The building factor
Design for Planetary Deep Decarbonization
Our quest is the establishment of a design culture that has the healing, sustenance of the planet’s life support capacity as its very aim. This vision is still Utopian to some, but has become reality for many others. The four enabling realms of regenerative design, technology, finance and planning inform this intensive session – crafting our collective habitat while working to support planetary habitability.
This session encompasses all 17 Sustainable Development Goals, and pursues RCP 0 and SSP 1. These are the hallmarks of the Liechtenstein Institute for Strategic Development’s teaching and practice: www.eurisd.de; www.eurisd.org; www.uet2.com.
Paola Viganò, urban planner, director of Habitat Research Center, EPFL
The ecological transition of the horizontal metropolis. The Greater Geneva case
Reinvention of modernity
The climate crisis and the drastic loss of biodiversity are the most serious problems of our time. The construction industry is responsible for a major part of the man-made climate change. For us, as architects, this means that we have the possibility, and even the obligation, to make a difference for the future generations by changing our
practices. Sustainability has to become an important criteria in the everyday decision-making of architects. This results in completely new draft and design concepts.
Design in the Age of Emergency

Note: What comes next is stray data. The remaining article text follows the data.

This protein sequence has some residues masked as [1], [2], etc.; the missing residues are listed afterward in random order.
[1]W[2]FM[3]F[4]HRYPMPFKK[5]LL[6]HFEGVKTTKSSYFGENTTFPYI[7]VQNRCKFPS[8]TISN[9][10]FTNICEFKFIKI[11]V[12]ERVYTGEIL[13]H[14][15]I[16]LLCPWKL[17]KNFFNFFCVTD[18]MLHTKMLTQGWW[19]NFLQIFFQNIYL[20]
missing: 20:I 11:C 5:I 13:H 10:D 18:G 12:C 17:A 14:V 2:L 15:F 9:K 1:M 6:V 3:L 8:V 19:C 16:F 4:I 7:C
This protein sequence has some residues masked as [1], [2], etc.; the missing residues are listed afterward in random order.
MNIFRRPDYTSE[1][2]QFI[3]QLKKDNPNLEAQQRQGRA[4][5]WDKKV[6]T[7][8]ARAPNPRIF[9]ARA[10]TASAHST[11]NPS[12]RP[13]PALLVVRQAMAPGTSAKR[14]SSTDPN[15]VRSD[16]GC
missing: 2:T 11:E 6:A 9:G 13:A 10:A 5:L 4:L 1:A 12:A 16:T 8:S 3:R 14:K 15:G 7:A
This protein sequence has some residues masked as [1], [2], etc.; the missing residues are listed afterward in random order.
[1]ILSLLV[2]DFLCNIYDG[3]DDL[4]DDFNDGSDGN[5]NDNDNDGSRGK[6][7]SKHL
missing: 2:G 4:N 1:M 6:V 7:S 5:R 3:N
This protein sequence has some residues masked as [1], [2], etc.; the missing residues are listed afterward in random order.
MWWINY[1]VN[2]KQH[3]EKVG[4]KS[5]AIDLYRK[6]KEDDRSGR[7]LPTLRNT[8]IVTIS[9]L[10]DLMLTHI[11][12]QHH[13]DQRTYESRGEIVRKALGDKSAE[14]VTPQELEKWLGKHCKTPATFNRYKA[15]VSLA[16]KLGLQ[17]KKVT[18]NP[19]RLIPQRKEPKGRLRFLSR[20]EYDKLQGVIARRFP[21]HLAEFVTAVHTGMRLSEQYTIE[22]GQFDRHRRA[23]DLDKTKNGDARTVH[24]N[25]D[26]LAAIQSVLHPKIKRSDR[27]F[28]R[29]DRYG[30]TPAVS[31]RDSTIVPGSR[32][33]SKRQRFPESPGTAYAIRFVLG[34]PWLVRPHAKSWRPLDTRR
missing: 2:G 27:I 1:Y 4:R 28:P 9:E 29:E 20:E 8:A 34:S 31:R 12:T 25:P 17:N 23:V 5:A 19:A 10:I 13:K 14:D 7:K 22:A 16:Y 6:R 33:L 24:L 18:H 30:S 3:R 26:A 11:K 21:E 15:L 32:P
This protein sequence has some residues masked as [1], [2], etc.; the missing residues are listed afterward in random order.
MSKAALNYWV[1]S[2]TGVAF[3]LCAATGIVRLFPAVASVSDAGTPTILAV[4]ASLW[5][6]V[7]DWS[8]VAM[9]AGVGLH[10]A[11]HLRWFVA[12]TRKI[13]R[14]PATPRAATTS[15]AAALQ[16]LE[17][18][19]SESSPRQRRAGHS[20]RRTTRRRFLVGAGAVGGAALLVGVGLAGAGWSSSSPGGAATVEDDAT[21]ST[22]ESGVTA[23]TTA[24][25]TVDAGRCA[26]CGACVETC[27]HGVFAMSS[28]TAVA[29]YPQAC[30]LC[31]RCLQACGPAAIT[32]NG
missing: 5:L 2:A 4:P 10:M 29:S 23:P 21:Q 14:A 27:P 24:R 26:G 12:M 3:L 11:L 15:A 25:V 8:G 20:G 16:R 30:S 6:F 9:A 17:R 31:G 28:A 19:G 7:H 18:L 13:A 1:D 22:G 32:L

In the effort to produce a decarbonising city, the use of grey energy integrated into the material already used to build it is an indispensable method. We will see how this challenge can be approached through examples leading to the design of a new construction economy.
Build for more with less – and without emissions
Nowadays it is more important than ever to show the way towards zero carbon construction against the glossy image of global architecture and life. To avoid a catastrophic increase of consumption of resources and materials for the western living standard and the consequent catastrophic increase of the average temperatures, a new economic, lighter and smarter way of building should be invented. The course presents some of these inventive and forward-looking projects.
"Green" metropolises, a crazy hope?
CO2 emissions, resource consumption, urban sprawl: the “making” of cities is largely unsustainable. How to “re-register” cities within planetary boundaries? Densification carries its share of constraints; eco-construction has its limits, especially in biomaterials; Smart cities do not enhance the metabolic balance of cities, faced with the risks of rebound effects and the impact of digital devices. Even ultra-technologized, even “renatured”, metropolises run the risk of never being either neutral (in terms of carbon) or “green”.
It is the lever of building less, before that of building better, that we will have to activate: by exploiting all the potential of the existing heritage, by rehabilitating, by making the city adaptable to the profound changes to come; but also by revisiting in depth the planning of the territory, the distribution of populations, services and jobs. Metropolises should no longer attract and grow, but spread out to medium-sized towns, bourgs and villages.
Winy Maas, architect, founder & partner of MVRDV architecture agency, Rotterdam
Towards Ecotopia: how urbanism can lead to a carbon positive world
In this era of climate change, we need hope and action. Urbanism can show solutions for replacing our fossil fueled world into carbon positive and more locally oriented regions. In Luxembourg in Transition we discovered how the beauty of countryside can become future, how a new spirit in villages, plains and valleys the countryside can change and become carbon positive. Can the approach for Luxembourg become a template for Europe?